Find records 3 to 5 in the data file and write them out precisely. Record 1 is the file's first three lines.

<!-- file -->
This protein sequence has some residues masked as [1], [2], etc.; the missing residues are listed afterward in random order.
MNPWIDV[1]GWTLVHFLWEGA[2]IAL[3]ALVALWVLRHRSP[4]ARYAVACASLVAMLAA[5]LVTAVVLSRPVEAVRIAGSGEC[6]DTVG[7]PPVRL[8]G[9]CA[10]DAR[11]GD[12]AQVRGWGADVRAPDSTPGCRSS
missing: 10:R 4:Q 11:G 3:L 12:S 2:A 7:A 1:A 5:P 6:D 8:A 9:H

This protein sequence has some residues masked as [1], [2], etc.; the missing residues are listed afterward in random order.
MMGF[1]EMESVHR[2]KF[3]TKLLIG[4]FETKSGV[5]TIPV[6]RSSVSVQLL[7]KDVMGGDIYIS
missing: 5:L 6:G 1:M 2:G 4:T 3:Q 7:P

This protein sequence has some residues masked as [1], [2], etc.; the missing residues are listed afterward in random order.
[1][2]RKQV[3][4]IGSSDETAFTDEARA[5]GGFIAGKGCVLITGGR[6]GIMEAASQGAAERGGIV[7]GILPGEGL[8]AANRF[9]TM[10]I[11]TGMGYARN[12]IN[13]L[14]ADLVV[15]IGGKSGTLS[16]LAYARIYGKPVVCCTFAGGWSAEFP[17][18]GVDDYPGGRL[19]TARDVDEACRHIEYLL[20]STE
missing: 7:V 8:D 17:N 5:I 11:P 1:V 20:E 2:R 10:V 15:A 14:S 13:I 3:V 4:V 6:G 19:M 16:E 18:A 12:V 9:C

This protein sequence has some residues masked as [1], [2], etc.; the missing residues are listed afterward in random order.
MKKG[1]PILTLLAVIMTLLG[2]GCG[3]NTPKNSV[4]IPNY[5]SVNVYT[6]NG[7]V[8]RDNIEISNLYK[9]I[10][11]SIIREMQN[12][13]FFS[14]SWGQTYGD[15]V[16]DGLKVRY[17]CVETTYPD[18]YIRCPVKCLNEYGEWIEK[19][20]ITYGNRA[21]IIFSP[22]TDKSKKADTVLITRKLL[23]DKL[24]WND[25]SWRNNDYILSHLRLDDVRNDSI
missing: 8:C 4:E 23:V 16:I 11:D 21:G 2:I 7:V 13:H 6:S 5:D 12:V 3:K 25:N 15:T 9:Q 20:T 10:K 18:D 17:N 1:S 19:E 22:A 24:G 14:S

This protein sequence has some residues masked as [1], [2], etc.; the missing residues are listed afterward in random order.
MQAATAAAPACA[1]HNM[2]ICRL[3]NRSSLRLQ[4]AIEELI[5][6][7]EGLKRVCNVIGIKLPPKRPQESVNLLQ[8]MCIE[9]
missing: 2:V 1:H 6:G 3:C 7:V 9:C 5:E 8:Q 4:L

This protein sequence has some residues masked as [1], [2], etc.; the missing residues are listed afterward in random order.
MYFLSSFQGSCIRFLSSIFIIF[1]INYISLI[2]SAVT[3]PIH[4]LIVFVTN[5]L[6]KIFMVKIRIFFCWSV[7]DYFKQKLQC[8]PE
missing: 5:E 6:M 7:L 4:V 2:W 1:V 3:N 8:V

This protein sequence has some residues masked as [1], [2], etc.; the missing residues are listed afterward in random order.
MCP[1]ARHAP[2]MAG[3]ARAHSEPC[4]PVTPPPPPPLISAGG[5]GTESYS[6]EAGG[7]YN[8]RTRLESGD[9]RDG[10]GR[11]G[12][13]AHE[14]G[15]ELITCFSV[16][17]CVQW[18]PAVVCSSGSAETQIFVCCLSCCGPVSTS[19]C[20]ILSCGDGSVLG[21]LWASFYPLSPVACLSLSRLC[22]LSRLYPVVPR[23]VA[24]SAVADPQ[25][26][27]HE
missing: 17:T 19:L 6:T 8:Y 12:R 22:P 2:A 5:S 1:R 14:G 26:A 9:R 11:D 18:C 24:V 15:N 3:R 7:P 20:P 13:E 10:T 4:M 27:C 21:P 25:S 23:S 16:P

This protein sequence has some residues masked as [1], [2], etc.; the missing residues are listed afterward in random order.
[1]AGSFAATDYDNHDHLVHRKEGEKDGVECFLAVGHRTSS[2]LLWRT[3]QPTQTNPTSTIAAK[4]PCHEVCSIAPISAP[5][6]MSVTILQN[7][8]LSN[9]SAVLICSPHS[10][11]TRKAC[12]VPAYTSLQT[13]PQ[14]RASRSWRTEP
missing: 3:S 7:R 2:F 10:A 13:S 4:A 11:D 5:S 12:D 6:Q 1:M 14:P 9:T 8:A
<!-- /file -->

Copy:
This protein sequence has some residues masked as [1], [2], etc.; the missing residues are listed afterward in random order.
[1][2]RKQV[3][4]IGSSDETAFTDEARA[5]GGFIAGKGCVLITGGR[6]GIMEAASQGAAERGGIV[7]GILPGEGL[8]AANRF[9]TM[10]I[11]TGMGYARN[12]IN[13]L[14]ADLVV[15]IGGKSGTLS[16]LAYARIYGKPVVCCTFAGGWSAEFP[17][18]GVDDYPGGRL[19]TARDVDEACRHIEYLL[20]STE
missing: 7:V 8:D 17:N 5:I 11:P 1:V 20:E 2:R 10:V 15:A 14:S 13:I 3:V 4:V 6:G 19:M 16:E 18:A 12:V 9:C

This protein sequence has some residues masked as [1], [2], etc.; the missing residues are listed afterward in random order.
MKKG[1]PILTLLAVIMTLLG[2]GCG[3]NTPKNSV[4]IPNY[5]SVNVYT[6]NG[7]V[8]RDNIEISNLYK[9]I[10][11]SIIREMQN[12][13]FFS[14]SWGQTYGD[15]V[16]DGLKVRY[17]CVETTYPD[18]YIRCPVKCLNEYGEWIEK[19][20]ITYGNRA[21]IIFSP[22]TDKSKKADTVLITRKLL[23]DKL[24]WND[25]SWRNNDYILSHLRLDDVRNDSI
missing: 8:C 4:E 23:V 16:I 11:D 21:G 2:I 7:V 13:H 6:S 5:D 12:V 3:K 25:N 15:T 9:Q 20:T 10:K 18:D 17:N 1:S 19:E 22:A 24:G 14:S

This protein sequence has some residues masked as [1], [2], etc.; the missing residues are listed afterward in random order.
MQAATAAAPACA[1]HNM[2]ICRL[3]NRSSLRLQ[4]AIEELI[5][6][7]EGLKRVCNVIGIKLPPKRPQESVNLLQ[8]MCIE[9]
missing: 2:V 1:H 6:G 3:C 7:V 9:C 5:E 8:Q 4:L